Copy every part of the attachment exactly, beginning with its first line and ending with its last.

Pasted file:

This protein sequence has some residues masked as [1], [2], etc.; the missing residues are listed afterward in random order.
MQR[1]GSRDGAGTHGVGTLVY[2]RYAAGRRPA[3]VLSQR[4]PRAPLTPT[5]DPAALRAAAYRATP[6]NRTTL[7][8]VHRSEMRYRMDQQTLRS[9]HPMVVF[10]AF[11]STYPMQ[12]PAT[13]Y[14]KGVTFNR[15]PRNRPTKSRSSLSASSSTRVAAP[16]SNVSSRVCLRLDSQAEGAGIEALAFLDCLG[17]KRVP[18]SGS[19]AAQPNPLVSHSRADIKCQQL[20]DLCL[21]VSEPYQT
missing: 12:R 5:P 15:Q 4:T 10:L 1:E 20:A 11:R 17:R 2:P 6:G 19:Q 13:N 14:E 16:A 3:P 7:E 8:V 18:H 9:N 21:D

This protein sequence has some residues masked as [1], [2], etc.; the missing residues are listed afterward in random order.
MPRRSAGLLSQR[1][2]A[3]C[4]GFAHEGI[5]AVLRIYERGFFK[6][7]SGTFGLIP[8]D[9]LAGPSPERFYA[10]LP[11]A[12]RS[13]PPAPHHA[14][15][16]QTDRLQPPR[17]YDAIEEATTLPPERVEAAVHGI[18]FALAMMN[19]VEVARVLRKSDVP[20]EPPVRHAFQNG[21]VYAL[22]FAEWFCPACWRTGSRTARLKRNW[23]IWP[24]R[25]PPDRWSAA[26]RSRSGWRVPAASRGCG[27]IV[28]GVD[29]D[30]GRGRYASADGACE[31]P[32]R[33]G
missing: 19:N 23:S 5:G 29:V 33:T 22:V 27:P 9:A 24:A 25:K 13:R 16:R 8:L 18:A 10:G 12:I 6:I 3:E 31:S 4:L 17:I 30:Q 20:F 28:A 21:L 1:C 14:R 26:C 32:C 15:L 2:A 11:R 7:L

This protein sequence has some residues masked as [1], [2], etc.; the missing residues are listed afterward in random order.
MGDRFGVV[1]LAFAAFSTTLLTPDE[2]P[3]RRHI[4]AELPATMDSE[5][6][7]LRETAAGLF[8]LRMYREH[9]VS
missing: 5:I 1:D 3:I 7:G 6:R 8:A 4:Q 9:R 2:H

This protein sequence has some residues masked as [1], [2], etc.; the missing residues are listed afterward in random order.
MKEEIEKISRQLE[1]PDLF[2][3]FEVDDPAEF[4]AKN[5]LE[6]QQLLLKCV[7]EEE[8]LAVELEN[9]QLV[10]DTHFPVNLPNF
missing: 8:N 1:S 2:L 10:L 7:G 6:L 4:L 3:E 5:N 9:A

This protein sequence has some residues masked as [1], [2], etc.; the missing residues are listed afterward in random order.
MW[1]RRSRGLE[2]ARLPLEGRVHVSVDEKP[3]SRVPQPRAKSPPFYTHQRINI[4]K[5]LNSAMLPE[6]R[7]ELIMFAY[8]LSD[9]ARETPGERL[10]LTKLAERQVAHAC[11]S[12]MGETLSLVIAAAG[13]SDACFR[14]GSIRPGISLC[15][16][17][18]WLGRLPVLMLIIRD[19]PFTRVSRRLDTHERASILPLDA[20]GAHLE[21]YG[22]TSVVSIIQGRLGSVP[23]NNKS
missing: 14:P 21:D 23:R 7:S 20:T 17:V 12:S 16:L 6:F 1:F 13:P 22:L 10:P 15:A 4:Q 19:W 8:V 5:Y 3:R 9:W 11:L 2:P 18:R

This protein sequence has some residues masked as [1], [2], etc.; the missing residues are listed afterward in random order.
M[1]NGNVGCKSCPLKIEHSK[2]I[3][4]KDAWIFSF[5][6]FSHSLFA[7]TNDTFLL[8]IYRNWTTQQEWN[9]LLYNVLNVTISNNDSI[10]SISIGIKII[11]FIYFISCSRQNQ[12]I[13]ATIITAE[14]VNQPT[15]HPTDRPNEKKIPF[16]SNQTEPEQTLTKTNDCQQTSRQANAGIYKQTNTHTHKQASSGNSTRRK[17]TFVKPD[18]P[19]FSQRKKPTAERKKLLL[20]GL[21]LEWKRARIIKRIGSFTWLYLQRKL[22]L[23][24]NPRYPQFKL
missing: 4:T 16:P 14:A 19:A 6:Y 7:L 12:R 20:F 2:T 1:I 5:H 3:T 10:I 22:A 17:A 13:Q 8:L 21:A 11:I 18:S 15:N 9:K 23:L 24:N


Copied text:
This protein sequence has some residues masked as [1], [2], etc.; the missing residues are listed afterward in random order.
MQR[1]GSRDGAGTHGVGTLVY[2]RYAAGRRPA[3]VLSQR[4]PRAPLTPT[5]DPAALRAAAYRATP[6]NRTTL[7][8]VHRSEMRYRMDQQTLRS[9]HPMVVF[10]AF[11]STYPMQ[12]PAT[13]Y[14]KGVTFNR[15]PRNRPTKSRSSLSASSSTRVAAP[16]SNVSSRVCLRLDSQAEGAGIEALAFLDCLG[17]KRVP[18]SGS[19]AAQPNPLVSHSRADIKCQQL[20]DLCL[21]VSEPYQT
missing: 12:R 5:P 15:Q 4:T 10:L 1:E 20:A 11:R 17:R 2:P 6:G 19:Q 13:N 14:E 16:A 3:P 7:E 8:V 18:H 9:N 21:D

This protein sequence has some residues masked as [1], [2], etc.; the missing residues are listed afterward in random order.
MPRRSAGLLSQR[1][2]A[3]C[4]GFAHEGI[5]AVLRIYERGFFK[6][7]SGTFGLIP[8]D[9]LAGPSPERFYA[10]LP[11]A[12]RS[13]PPAPHHA[14][15][16]QTDRLQPPR[17]YDAIEEATTLPPERVEAAVHGI[18]FALAMMN[19]VEVARVLRKSDVP[20]EPPVRHAFQNG[21]VYAL[22]FAEWFCPACWRTGSRTARLKRNW[23]IWP[24]R[25]PPDRWSAA[26]RSRSGWRVPAASRGCG[27]IV[28]GVD[29]D[30]GRGRYASADGACE[31]P[32]R[33]G
missing: 19:N 23:S 5:G 29:V 33:T 22:V 27:P 9:A 24:A 25:K 13:R 16:R 8:L 18:A 10:G 12:I 6:I 3:E 31:S 4:L 17:I 30:Q 20:F 28:A 21:L 1:C 14:R 26:C 32:C 15:L 2:A 11:R 7:L

This protein sequence has some residues masked as [1], [2], etc.; the missing residues are listed afterward in random order.
MGDRFGVV[1]LAFAAFSTTLLTPDE[2]P[3]RRHI[4]AELPATMDSE[5][6][7]LRETAAGLF[8]LRMYREH[9]VS
missing: 5:I 1:D 3:I 7:G 6:R 8:A 4:Q 9:R 2:H

This protein sequence has some residues masked as [1], [2], etc.; the missing residues are listed afterward in random order.
MKEEIEKISRQLE[1]PDLF[2][3]FEVDDPAEF[4]AKN[5]LE[6]QQLLLKCV[7]EEE[8]LAVELEN[9]QLV[10]DTHFPVNLPNF
missing: 8:N 1:S 2:L 10:L 7:G 6:L 4:L 3:E 5:N 9:A

This protein sequence has some residues masked as [1], [2], etc.; the missing residues are listed afterward in random order.
MW[1]RRSRGLE[2]ARLPLEGRVHVSVDEKP[3]SRVPQPRAKSPPFYTHQRINI[4]K[5]LNSAMLPE[6]R[7]ELIMFAY[8]LSD[9]ARETPGERL[10]LTKLAERQVAHAC[11]S[12]MGETLSLVIAAAG[13]SDACFR[14]GSIRPGISLC[15][16][17][18]WLGRLPVLMLIIRD[19]PFTRVSRRLDTHERASILPLDA[20]GAHLE[21]YG[22]TSVVSIIQGRLGSVP[23]NNKS
missing: 14:P 21:D 23:R 7:S 20:T 17:V 12:S 16:L 6:F 1:F 13:P 22:L 10:P 15:A 4:Q 19:W 8:V 5:Y 3:R 9:W 11:L 2:P 18:R

This protein sequence has some residues masked as [1], [2], etc.; the missing residues are listed afterward in random order.
M[1]NGNVGCKSCPLKIEHSK[2]I[3][4]KDAWIFSF[5][6]FSHSLFA[7]TNDTFLL[8]IYRNWTTQQEWN[9]LLYNVLNVTISNNDSI[10]SISIGIKII[11]FIYFISCSRQNQ[12]I[13]ATIITAE[14]VNQPT[15]HPTDRPNEKKIPF[16]SNQTEPEQTLTKTNDCQQTSRQANAGIYKQTNTHTHKQASSGNSTRRK[17]TFVKPD[18]P[19]FSQRKKPTAERKKLLL[20]GL[21]LEWKRARIIKRIGSFTWLYLQRKL[22]L[23][24]NPRYPQFKL
missing: 4:T 16:P 14:A 19:A 6:Y 7:L 12:R 20:F 2:T 1:I 5:H 3:T 10:I 22:A 17:A 13:Q 8:L 21:A 11:I 18:S 15:N 9:K 23:L 24:N